Wednesday, March 16, 2011

A Speculative Question About W-Based Syllables in esp. Cuneiform Luvian (Luwian): Are These Determinants of Vowel Harmony Rather than Self-Sufficient W-Based Syllables?

This is quite speculative and an area I leave to interested linguists since these kinds of technical linguistic questions are not my main interest.

This has little to do with my syllabic grid in the Ancient Sign Concordance, but I saw this problem and I thought I would mention it.

In Luvian (especially later cuneiform Luvian) one could ask whether the W-based signs, currently transliterated as "syllables" are actually a form of vowel "determinants", which in Luvian would mean that they mark labial, pharyngeal, uvular or velar sounds or something similar, or, possibly mark vowel harmony.

I have read online about "vowel harmony" in the Ural-Altaic languages like Turkish and Mongolian, which I do not speak, so I can not address this issue any further, but vowel harmony could explain the W-based "syllables" in cuneiform Luvian especially, which appear to have been developed to deal with vowel harmony in a language foreign to the original Luvians.

[Here is an updated link to an understandable article on vowel harmony and the languages of the world that have it.]

This would in any case not be an element of the base Luvian Indo-European language and could hence in cuneiform Luvian be a borrowing from Hittite, which I sense to be a Turkish type of language.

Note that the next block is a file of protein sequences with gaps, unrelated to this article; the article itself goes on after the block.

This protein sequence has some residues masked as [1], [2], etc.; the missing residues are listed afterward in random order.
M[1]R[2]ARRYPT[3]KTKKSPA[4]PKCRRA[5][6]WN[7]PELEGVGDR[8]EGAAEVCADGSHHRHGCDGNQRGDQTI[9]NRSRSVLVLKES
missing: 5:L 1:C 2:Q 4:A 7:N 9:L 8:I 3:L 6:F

Hence, in cuneiform Luvian especially, it might be speculated that the W-based symbols are not "pronounced" per se but instruct the reading of the "modified" vowels in terms of "vowel harmony", where in grammatical elements the subsequent vowel is modified to agree with the vowel of the preceding syllable (base word).

Or, vice versa, someone accustomed to vowel harmony might be trying to write a foreign language using those basic aspects of a language he knows.

That might explain having too many vowels in words the way Luvian is currently transliterated and bring some new insights.

Again, this is speculative and a product of my sensing that original Hieroglyphic Luvian and later cuneiform Luvian are languages that may be wide apart from one another.

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